As the political circus continues, I am reminded of one of the assigned management readings back in college. The premise was that we’re sometimes more successful when we say something different than what we mean. Oddly most of the examples involved politicians.
A politician who announces that he or she is in favor of better education is going to receive positive marks from many voters. On the other hand, a politician who honestly states that he or she is in favor of raising taxes to support better education is not going to be perceived as well. Go figure. One of the examples the cited was when Richard Nixon stated that he has a “secret” plan for getting America out of Vietnam. Like making sausage, people want the end result without having to watch the process.
The big political brouhaha today is, of course, taxes. Now don’t get me wrong. I dislike taxes as much as the next guy. I know I dislike them more than people who pay less than I do. I don’t want to pay one more cent of taxes per gallon of gas! Unfortunately, I do want to have roads that are free of potholes and able to handle rush hour traffic.
Around here they’ve avoided raising the tax on gasoline for quite some time and the road system isn’t up to snuff. Every election, some clown’s ads bemoan how the opponent was in favor of increasing a tax to pay for roads (or even worse – wait for it – schools!)
In these parts the biggest highway issues involve bridges over and tunnels under the various waterways. Roads are expensive, but bridges and tunnels far more so. Apparently we all like living by the water but we don’t like paying for bridges and tunnels. Since the politicians cannot or will not raise the money to support the bridges and tunnels that are needed, there are two alternatives. 1) Do without or 2) To partner with private corporations who will build bridges and tunnels and charge a toll to recoup their investment.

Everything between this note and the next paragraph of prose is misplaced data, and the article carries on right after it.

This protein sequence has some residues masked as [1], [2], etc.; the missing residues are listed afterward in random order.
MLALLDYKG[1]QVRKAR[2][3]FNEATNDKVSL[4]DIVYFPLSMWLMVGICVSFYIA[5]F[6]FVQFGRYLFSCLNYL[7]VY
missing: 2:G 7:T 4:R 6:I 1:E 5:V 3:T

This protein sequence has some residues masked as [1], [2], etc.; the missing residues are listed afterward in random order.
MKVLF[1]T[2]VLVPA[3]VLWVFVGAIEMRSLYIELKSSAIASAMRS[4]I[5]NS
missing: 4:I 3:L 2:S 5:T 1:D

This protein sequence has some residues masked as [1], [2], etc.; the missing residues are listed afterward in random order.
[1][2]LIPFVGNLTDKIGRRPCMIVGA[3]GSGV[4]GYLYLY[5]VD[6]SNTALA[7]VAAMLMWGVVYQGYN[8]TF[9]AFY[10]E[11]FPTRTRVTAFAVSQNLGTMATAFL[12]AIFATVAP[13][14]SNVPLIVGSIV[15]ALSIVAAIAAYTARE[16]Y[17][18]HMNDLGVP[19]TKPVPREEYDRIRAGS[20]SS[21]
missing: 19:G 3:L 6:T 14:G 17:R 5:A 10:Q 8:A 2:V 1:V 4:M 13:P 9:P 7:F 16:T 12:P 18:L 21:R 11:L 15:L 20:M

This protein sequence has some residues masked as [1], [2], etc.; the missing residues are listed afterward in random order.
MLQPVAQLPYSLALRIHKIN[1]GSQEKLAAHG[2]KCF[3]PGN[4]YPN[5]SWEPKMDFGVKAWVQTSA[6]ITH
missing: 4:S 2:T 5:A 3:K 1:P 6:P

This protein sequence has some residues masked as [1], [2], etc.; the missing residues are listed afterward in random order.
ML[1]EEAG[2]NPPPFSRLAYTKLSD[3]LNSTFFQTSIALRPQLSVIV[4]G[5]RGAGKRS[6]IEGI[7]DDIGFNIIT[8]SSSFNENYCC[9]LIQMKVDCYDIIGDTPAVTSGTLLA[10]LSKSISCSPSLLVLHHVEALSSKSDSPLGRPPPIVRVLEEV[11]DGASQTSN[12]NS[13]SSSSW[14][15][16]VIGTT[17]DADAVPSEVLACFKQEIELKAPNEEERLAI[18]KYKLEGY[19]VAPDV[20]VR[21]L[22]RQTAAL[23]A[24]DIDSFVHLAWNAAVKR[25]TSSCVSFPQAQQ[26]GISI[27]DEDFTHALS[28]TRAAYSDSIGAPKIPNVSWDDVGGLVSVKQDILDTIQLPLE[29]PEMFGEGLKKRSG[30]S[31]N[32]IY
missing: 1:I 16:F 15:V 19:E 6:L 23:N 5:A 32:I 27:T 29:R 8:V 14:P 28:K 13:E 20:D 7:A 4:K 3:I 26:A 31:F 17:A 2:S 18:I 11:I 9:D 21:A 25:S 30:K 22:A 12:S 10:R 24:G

You can imagine the hue and cry over imposing tolls; especially since the only logical way to pay for an additional tunnel from point “A” to point “B” is to charge tolls on the existing tunnel as well as the new one. People around here are very crafty when it comes to alternate routes without tolls.
Again, I dislike taxes. However, it is the usual and customary requirement that if I want something, I have to pay for it. I want a nice meal I have to pay for it whether I eat out or at home. However, when it comes to roads, schools or whatever, people perceive it as something different.
It seems that culturally we now believe that if it is something for ME I’m willing to pay for it. On the other hand, if it’s something we’re going to share, then I think someone else should provide it.
“It’s mine and you can’t have it!”
Sounds like the typical reaction of a two or three year old.
Some people have developed advanced weasel skill and try to figure out how to get what they want and stick someone else with the tab. A great example is the various taxes that get tacked onto hotel bills. Let those out-of-towners pay for my stuff. Since the taxes are added on after the fact, we can still quote the room rate at the pre-tax level. It must be okay, since everybody does it – hotels, airlines, cell phone companies… No one says, “And if these big companies jumped off the Empire State Building, would you jump too?”
Of course these are the same people who gripe about the greedy S.O.B.s who put all those taxes on the hotel bill when they spend time out of town.
But back to roads.
My commute includes about 15 minutes in which I’m stuck in stop-and-go traffic. I have to wonder if the amount of gas all of us in that traffic jam burn up while just sitting doesn’t cost a lot more than the amount of tax that would be needed to keep the transportation system working properly. It costs me about $34 to fill my tank once a week. I probably waste a gallon of gas stuck in traffic each week. That’s the same as an additional 33 cents per gallon of gas. If I were paying 10 cents a gallon in additional tax to pay for roads, I’d save almost $20 per year, not to mention the fact that I would get home 15 minutes sooner every day.
I still hate taxes, but I understand that we makes our choices and we pays our fees.
Of course I’d still grumble about taxes even if I was driving home at the speed limit, over a new bridge, without tolls – but my heart wouldn’t be in it.